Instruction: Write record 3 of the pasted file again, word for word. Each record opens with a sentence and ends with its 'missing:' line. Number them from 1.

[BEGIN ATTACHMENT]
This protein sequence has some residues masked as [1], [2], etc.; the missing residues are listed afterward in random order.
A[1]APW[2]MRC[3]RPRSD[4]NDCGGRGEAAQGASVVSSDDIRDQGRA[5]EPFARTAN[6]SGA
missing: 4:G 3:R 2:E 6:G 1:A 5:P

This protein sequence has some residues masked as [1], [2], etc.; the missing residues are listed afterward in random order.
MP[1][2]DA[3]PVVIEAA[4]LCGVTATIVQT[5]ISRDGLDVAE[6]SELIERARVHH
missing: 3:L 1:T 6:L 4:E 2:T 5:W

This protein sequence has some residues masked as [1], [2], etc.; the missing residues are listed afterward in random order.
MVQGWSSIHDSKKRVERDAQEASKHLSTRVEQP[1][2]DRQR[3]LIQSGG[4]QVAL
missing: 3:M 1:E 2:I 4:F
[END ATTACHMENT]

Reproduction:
This protein sequence has some residues masked as [1], [2], etc.; the missing residues are listed afterward in random order.
MVQGWSSIHDSKKRVERDAQEASKHLSTRVEQP[1][2]DRQR[3]LIQSGG[4]QVAL
missing: 3:M 1:E 2:I 4:F